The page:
Fiona Murphy examines recent trends in Young Adult literature
In the world of Young Adult (YA) fiction, dystopia is dead and no one is mourning her. The genre is going through a time of transformation, moving on from the dystopian future to embrace the fantastic, reclaim the past and examine the uncomfortable. Now, there’s a call for escapism, for explorations of real-world problems, for alternative narratives. Everyone wants to see themselves as main characters, especially those marginalised in real life. And YA’s newest trends deliver.
High fantasy is the vehicle through which many YA authors are choosing to tell their tales, both at home and abroad. The influence of American authors, like Sarah J. Maas, Leigh Bardugo and Holly Black, has given the genre a revamp by emphasising female leadership, LGBT relationships and complex studies of female characters, paving the way for Irish author Helen Corcoran’s A Queen of Coin and Whispers. Irish YA, however, majorly incorporates a diverse range of LGBT characters as main characters, as opposed to the designated LGBT side character that is an increasingly popular trope in American YA. Corcoran’s character’s sexualities range from demi-lesbian to gay to bisexual, exploring their sexualities in a rounded and authentic way, without romantic storylines dominating the narrative. The centring of female leadership is also in keeping with incoming trends of positive portrayals of authority figures.
Revisionary reading is another craze that is experiencing a major moment in YA, and again, reframes the narrative around the female experience. Louise O’Neill’s 2017 novel The Surface Breaks was a forerunner in the recovery of the mythical female past and now Deirdre Sullivan’s most recent book, Savage Her Reply, resurrects Aífe, of Children of Lír infamy, and retells the myth from her perspective through a mix of poetry and prose. Like her earlier 2017 work, Tangleweed and Brine, Sullivan champions the unheard voice through multiple experimental forms. The feminist retelling does not take the easy road in villainising Lír to champion Aífe, but instead offers us a portrait of a complicated, heartbroken woman, struggling to find—and hold on to—power within herself. Many of the current YA books are offering more complex analyses of female characters, challenging the ‘strong female character’ that confuses strength with masculine traits.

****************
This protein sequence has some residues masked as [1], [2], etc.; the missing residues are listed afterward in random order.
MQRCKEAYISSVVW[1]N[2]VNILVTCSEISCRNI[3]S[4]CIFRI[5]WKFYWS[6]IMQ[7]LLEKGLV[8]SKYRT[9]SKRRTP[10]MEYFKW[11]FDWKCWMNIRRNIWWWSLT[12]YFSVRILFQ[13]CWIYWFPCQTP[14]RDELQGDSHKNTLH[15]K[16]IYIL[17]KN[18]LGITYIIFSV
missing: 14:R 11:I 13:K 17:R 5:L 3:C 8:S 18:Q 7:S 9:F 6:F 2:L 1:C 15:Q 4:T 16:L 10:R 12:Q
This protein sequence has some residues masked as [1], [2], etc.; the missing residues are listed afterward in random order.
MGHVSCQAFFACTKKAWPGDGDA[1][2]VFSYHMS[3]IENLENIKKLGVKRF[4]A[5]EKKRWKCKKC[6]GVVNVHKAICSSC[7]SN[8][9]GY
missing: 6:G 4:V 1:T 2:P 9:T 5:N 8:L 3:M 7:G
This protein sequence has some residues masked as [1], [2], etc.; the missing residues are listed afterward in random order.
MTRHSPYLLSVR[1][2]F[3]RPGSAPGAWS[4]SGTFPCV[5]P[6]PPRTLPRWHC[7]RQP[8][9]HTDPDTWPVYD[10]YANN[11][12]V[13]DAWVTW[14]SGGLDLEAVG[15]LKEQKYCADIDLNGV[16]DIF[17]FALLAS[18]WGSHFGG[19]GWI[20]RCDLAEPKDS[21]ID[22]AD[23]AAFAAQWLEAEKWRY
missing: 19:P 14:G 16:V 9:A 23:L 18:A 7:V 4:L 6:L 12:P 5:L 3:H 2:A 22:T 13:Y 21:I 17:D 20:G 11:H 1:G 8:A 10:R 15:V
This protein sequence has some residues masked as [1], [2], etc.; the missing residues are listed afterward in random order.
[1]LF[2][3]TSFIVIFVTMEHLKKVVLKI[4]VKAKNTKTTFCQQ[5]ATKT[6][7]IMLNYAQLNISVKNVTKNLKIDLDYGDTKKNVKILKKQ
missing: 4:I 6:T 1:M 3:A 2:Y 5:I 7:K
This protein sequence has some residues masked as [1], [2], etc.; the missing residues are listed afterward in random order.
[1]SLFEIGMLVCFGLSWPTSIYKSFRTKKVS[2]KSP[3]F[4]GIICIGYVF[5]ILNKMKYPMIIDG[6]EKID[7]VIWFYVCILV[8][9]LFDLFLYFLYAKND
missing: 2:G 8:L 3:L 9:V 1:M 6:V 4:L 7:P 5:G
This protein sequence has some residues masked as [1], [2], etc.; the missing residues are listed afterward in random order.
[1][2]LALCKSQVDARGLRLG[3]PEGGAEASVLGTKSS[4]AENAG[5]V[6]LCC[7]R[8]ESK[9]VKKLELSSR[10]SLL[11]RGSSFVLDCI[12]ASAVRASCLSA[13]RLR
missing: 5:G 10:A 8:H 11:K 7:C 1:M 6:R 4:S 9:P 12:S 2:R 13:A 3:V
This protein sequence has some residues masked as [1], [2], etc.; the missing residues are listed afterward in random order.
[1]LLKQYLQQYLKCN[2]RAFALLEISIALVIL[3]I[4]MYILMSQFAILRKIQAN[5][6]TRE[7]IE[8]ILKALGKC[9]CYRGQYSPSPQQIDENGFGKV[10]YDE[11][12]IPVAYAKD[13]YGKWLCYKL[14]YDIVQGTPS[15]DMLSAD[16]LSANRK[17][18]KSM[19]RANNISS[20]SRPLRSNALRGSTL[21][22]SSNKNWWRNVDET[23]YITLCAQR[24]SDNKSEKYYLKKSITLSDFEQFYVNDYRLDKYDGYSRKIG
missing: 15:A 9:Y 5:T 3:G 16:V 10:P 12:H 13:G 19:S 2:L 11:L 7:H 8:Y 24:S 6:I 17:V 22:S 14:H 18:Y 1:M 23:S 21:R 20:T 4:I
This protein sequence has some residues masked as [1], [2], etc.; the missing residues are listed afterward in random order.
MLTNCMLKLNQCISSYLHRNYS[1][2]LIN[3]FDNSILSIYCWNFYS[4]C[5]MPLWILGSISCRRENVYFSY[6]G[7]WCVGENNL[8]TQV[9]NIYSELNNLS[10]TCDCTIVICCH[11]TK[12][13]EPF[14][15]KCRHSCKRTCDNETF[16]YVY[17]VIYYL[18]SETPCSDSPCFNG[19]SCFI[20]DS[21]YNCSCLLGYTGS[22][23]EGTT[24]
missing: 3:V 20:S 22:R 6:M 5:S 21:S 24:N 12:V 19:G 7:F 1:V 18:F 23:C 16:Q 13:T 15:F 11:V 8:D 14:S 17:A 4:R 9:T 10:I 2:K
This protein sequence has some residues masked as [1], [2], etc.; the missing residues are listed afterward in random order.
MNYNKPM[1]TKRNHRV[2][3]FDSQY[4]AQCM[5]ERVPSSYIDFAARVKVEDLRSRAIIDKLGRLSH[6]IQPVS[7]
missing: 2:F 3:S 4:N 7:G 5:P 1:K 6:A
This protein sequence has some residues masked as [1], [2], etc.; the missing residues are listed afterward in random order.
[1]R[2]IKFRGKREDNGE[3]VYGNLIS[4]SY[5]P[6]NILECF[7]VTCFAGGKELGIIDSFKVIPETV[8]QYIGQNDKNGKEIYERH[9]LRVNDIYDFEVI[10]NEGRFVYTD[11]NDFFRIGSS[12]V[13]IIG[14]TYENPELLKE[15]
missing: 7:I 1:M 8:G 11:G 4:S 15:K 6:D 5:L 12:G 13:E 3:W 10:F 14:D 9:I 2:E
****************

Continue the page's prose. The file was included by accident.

The dark complexity of Sullivans’s writing shows the emerging tendency towards exploring more sinister aspects of YA, like Sarah Maria Griffin’s Other Words for Smoke, winner of the YA Book of the Year award 2019. Griffin also plays with traditional novel form, the deliciously dark and mysterious text incorporating footnotes at chapter’s ends, that adds unsettling new dimensions to what has just been read and plays with a second-person voice for Bevan’s chapters. The dark academia aesthetic of the text examines sinister forces wreaking havoc in a possessed house. Though it is in keeping with the fantasy trend that has come to the fore in the latter half of the 2010s, this book heralds a new trend that borders more on the paranormal/horror genre than the romance-tinged fantasy genre. This novel also touches on LGBT themes, but the main focus is the chilling, off-kilter study of modern witch-hood.
Moving away from fantasy influences, we begin to see more of the real world and its problems in Toffee, the 2019 novel by Sarah Crossan, Ireland’s fifth Laureate na nÓg. This novel again pushes the limits of form and is told through verse prose, telling the story of a young runaway and her unlikely friendship with an elderly woman with Alzheimer’s. Short, sharp and experimental, Crossan’s foray into verse novels tackles difficult issues like abuse, broken families and self-preservation. Form experimentation is popular across the board, ranging from O’Sullivan to Crossan to Brian Conaghan’s The Weight of a Thousand Feathers, which mixes poetry and prose, winning the An Post Irish Book Award’s Teen and Young Adult category in 2018. Conaghan’s portrait of a young carer again centralises a marginalised figure, struggling with a mother with deteriorating MS. Combined with an unruly younger brother and a hidden sexuality, Bobby’s new young carers’ circle is his only outlet. Both Conaghan and Bangladesh-born and Irish-raised Adiba Jaigirdar’s The Henna Wars highlight the draw of LGBT fiction, but Jaigirdar’s story is told through a different lens: growing up in Ireland as a young, lesbian, Bangladeshi woman. Utterly readable and topical, I can see this subject becoming increasingly popular owing to the recent exposition of the systemic racism that permeates Irish society. A lesson in cultural appropriation versus appreciation and the identity crisis of being of two countries and belonging to neither are just some of the issues taken on in this engaging and timely book.
The underdogs and the outcasts are all coming to the fore, whether marginalised for their role as the young carer, the teenage witch, the girl-who-likes-girls, the evil stepmother or the runaway. They’re telling their stories through poetry, footnotes, or any medium they choose, and, most importantly, they’re telling them with unflinching honesty.
Fiona Murphy is a recent graduate of NUI Galway’s Literature and Publishing masters and writes fiction, poetry and book reviews. She has edited the Quarryman and ROPES Literary Journal and is currently finishing her first novel.